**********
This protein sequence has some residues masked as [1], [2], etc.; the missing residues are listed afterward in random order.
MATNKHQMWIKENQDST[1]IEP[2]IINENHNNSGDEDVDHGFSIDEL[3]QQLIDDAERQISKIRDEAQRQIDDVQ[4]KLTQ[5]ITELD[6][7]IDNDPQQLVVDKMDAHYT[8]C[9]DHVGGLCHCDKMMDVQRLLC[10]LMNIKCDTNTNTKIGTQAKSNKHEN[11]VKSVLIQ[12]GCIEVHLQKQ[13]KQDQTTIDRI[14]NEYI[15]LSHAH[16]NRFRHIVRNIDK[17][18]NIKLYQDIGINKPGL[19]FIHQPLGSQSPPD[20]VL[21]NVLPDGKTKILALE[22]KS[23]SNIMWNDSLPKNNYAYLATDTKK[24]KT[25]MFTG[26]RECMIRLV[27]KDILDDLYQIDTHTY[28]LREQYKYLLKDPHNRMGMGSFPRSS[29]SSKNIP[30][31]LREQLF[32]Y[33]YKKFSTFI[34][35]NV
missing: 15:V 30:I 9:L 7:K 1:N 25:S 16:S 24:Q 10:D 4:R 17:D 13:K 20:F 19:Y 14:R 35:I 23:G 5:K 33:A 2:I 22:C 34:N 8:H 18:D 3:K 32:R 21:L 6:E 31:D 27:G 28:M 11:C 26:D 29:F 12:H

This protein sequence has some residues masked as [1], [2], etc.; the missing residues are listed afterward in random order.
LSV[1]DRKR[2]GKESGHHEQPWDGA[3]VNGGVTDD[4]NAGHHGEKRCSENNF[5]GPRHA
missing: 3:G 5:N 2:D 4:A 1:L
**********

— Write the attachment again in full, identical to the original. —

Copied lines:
This protein sequence has some residues masked as [1], [2], etc.; the missing residues are listed afterward in random order.
MATNKHQMWIKENQDST[1]IEP[2]IINENHNNSGDEDVDHGFSIDEL[3]QQLIDDAERQISKIRDEAQRQIDDVQ[4]KLTQ[5]ITELD[6][7]IDNDPQQLVVDKMDAHYT[8]C[9]DHVGGLCHCDKMMDVQRLLC[10]LMNIKCDTNTNTKIGTQAKSNKHEN[11]VKSVLIQ[12]GCIEVHLQKQ[13]KQDQTTIDRI[14]NEYI[15]LSHAH[16]NRFRHIVRNIDK[17][18]NIKLYQDIGINKPGL[19]FIHQPLGSQSPPD[20]VL[21]NVLPDGKTKILALE[22]KS[23]SNIMWNDSLPKNNYAYLATDTKK[24]KT[25]MFTG[26]RECMIRLV[27]KDILDDLYQIDTHTY[28]LREQYKYLLKDPHNRMGMGSFPRSS[29]SSKNIP[30][31]LREQLF[32]Y[33]YKKFSTFI[34][35]NV
missing: 15:V 30:I 9:L 7:K 1:N 25:S 16:S 24:Q 10:D 4:R 17:D 13:K 20:F 19:Y 14:R 35:I 23:G 5:K 33:A 2:I 22:C 34:N 8:H 18:D 3:K 32:R 21:L 6:E 31:D 27:G 28:M 11:C 26:D 29:F 12:H

This protein sequence has some residues masked as [1], [2], etc.; the missing residues are listed afterward in random order.
LSV[1]DRKR[2]GKESGHHEQPWDGA[3]VNGGVTDD[4]NAGHHGEKRCSENNF[5]GPRHA
missing: 3:G 5:N 2:D 4:A 1:L